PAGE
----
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Quick Melanoma Update



If you have by chance read one of my previous blog posts you know that at the end of August 2017, I found out I had Melanoma. I saw an oncologist in September and surgery to remove more tissue surrounding the lesion called a Wide Local Excision and to remove and test lymph nodes called a Sentinel Node Biopsy was performed in the beginning of October.

October 4, 2017: SURGERY DAY

Nuclear testing prior to surgery:
I had to arrive much earlier than my scheduled surgery time, because I required nuclear dye testing to locate which lymph nodes that area of my thigh “drain” to. A tracer material was injected at the site of my melanoma (upper thigh) and it was tracked on a screen to see which lymph nodes it reached first. During this process I had to lay on the skinniest metal “bed” I have ever been on. It was most uncomfortable 45 minutes! The lymph nodes that the dye reached first were the ones in my left groin area. "Lovely!"

My surgery:
The melanoma located on my left upper thigh required about a four-five inch long incision in the shape of an eyeball. This is done to remove a large portion of the tissue around and below the melanoma in hopes to remove all of the cancer cells. At the same time two lymph nodes in my left groin area were removed to make sure that the melanoma hadn’t spread to them. The incision to remove my lymph nodes was much larger than I anticipated. It also was about 4 inches long and even my husband commented “did they take them out with Channellocks?”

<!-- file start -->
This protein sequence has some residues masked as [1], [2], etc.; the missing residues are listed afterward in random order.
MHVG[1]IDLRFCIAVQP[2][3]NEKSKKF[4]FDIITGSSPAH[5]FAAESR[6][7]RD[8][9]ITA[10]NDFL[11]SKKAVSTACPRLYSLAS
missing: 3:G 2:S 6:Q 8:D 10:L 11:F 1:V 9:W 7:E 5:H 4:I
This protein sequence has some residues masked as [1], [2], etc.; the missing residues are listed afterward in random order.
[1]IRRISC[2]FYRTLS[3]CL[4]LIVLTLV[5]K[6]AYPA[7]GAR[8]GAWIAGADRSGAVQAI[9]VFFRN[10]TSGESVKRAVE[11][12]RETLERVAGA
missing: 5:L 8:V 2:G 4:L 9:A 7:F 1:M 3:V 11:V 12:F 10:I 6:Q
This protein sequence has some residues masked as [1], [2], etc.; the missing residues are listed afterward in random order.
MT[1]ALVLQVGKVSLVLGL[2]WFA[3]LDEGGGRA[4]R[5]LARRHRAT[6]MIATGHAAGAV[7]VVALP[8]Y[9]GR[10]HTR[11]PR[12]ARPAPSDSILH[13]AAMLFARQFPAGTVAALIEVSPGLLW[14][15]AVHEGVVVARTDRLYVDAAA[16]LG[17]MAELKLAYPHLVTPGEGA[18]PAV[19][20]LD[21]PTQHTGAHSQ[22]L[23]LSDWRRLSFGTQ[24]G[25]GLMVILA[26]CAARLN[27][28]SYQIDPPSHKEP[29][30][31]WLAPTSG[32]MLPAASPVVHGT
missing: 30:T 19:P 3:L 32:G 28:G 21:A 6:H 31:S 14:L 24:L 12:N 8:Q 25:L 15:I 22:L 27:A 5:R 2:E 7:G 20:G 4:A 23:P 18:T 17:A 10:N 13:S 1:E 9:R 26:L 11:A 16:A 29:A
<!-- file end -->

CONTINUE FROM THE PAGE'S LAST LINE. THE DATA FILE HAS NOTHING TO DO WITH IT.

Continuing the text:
Results:
About four days later I received the phone call I was nervous to get. Luckily, I got the best possible results. My melanoma was completely removed with the wide local excision and both lymph nodes came back negative for cancer! Thank the heavens!

Follow up:
I now have to see my dermatologist every three months for monitoring and as annoying as it is to go that often, I know that its vital in keeping me melanoma free. I also really like my doctor, he's one of the bests doctors I’ve ever seen, so that helps. After a year of visits every three months, I should be able to extend them to every 6 months for a year, and hopefully if I stay clear the visits will return to just yearly.

My unsolicited advice:
I am not one for living my life in fear. I will take some extra precaution when planning to be out in the sun, but I WILL go out in the sun. With that being said, I am pro sunscreen and I hope that you are also. Not only does it help protect you from harmful rays and sunburn, it also helps with early aging. No one wants to look 80 in their 40's. I also believe everyone should have a yearly visit with a dermatologist. If you have any moles or lesions that look odd to you please go have them checked! It's better to have the doctor say everything looks okay then to wait awhile and be told you have skin cancer. Trust me, I've been there!

Thanks for reading!

💗 Stephanie

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